This story leaves more questions than it answers though:

1. What's Flavin's problem? Is he immunocompromised? Is he a doctor or bacteriologist and can show how many illnesses will be prevented? Or is he just a neurotic whiner?

2. Does the bill control new construction only, or must all stall doors be retrofitted to open outwards? And how will the cost of this compare to the cost of the illnesses avoided?

Well, research time...here it is:

HOUSE . . . . . . . No. 3258 By Mr. Vallee of Franklin (by request), petition of Douglas Flavin for legislation to require that doors to public toilets be constructed to open outwards. State Administration and Regulatory Oversight.

Chapter 111 of the General Laws is hereby amended by inserting after section 33 the following section:—
Section 33A. The entrance door to all rooms containing toilets or water closets available to the public or to persons engaged in the production or service of food shall open outwards.

That's it. That's all. It's apparently the bathroom owner's job to fix it, but there are no penalties stated for not doing so.

Vallee seems fairly sane, for a politician. He's a military reservist, so he can't be that divorced from reality. I suspect that the way this went down is that Flavin harassed him to the breaking point, so he submitted a lame, badly-written excuse of a bill, figuring that he'd be a laughingstock but that Flavin would be ten times the laughingstock.

My boss' take: "Some people just shouldn't use public restrooms. Is that okay?"

"Well...Depends."

America's most powerful gun control lobby

...has just struck a deal with the Democrats. I'm glad I let my membership lapse.

Catch a crook, lose your job.

Since loss prevention at Home Depot is not a high priority, they must have oodles of money and don't need any of mine.

Besides, I've always hated being greeted at the door with their employment drug policy. I've wanted to bring in a specimen so they can know if I'm straight enough to be a customer. With Lowe's just as close, why should I put up with that?

Felony brandishing of a rubber band gun

I used to gunsmith rubber band 3-shooter pistols, so this could have been me...except that I had better sense (from better parenting) than to point a rubber-band gun at an adult, esp. a strange adult. But then, "adult" may not describe this little girl:

Someone driving nearby called police after they said the boy pointed what looked like a real gun out the window. The victim told police she was afraid for her life.

Things might have gotten interesting if the chickie had been armed and decided to defend her life.

New logo!


I think Case finally has it right. The new logo is less dowdy than the old aurora, and more concrete than "surfer dude" (I always preferred "fly breaks through screen", but that's not what captured the popular imagination.) Best of all, the new logo avoids "Case", which was the only really offensive thing about the old one. And with luck, the new use guidelines will forstall another outbreak of "kuru"(CWRU...not "crew", thankyouverymuch).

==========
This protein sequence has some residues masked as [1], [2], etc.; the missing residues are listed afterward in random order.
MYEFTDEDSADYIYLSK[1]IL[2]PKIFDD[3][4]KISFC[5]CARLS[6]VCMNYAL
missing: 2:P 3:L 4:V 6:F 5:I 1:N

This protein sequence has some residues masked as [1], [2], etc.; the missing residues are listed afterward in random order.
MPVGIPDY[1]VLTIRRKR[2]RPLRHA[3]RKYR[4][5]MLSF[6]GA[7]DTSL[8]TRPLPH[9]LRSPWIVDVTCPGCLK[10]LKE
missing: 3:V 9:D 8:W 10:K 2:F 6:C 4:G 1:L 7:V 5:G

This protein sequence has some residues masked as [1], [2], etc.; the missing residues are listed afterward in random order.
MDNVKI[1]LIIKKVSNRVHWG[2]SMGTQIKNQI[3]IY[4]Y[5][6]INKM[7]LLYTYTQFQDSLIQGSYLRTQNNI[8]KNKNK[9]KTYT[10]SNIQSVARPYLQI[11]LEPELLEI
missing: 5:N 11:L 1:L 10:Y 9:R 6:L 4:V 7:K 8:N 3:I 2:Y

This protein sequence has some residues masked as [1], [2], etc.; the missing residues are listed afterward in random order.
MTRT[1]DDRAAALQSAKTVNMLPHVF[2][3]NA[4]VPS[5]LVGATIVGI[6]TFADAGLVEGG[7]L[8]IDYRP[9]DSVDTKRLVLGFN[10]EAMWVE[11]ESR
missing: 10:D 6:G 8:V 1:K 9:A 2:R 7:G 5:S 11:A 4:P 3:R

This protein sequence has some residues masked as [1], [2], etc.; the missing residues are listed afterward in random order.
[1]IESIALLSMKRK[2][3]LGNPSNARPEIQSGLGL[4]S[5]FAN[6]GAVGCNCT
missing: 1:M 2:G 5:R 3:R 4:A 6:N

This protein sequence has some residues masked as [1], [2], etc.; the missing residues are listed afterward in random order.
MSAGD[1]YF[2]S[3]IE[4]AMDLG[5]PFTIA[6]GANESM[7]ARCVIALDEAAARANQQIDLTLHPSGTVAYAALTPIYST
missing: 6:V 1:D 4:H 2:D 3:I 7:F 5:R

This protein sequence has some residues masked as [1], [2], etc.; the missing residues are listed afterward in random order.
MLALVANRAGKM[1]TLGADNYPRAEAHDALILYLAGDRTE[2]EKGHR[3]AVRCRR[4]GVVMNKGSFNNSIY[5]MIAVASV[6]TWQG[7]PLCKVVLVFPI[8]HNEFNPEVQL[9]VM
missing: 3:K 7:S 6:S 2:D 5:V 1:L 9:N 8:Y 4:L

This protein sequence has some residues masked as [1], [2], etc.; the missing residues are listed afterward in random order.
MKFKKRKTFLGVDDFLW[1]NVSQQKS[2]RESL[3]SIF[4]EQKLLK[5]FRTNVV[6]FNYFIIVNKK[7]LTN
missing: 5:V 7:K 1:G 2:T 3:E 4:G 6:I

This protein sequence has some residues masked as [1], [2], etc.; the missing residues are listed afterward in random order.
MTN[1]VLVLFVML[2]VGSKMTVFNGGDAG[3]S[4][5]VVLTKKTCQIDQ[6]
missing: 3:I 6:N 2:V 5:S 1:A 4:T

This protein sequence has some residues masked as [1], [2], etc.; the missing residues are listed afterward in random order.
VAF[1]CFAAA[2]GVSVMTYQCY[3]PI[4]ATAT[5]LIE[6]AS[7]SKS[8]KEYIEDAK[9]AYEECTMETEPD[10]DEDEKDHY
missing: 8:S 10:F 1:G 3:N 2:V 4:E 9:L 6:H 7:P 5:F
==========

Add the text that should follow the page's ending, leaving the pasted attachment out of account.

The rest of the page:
So far, public opinion seems positive...better certainly than the outcry over this logo.

Cut the power!

"There is an overarching lack of trust in anybody with power," said Democratic strategist Stephanie Cutter. "It's not just President Bush. It's Congress. It's our CEOs. It's Hollywood. It's Wall Street. There's just an overwhelming lack of trust with authority and the people who have it."
So the solution attempted by both parties is to find a candidate with authenticity, who appears honest, with the thought that somebody can apply power and still be trustworthy. They don't get it. We don't trust power, period, because it corrupts. There is only one candidate for President who has renounced the use of power, and he's been trashed by the media and the Republican Party. Saying (like Edwards) that you were wrong about the war, while offering the electorate the usual stolen goods, is not going to convince people that you can be trusted with power.

Loitering while online: 5 years in MI

...so it could have been, had this gone to trial.

To some extent, one can feel a little sympathy for the barbershop guy. It's not a good thing to have cars sitting in front of your establishment every day without contributing to income. And he had no idea that the Michigan legislature had done a drunken tour through cyberlaw. Neither had the investigating officer:

Milanowski ruled out Peterson as a possible stalker of the attractive local hairdresser, but still felt that a law might have been broken.

"We came back and we looked up the laws and we figured if we found one and thought, 'Well, let's run it by the prosecutor's office and see what they want to do,'" Milanowski said.

In other words, Peterson "should" have been arrested, because he made a cop work unnecessarily, so Milanowski looked for a law that could apply (regardless of whether any sane normal human would expect there to be such a law), and since it was a cop making the charge, the prosecutor had to run with it.

I hope Milanowski suddenly develops difficulty in getting a good cup of coffee in Kent County.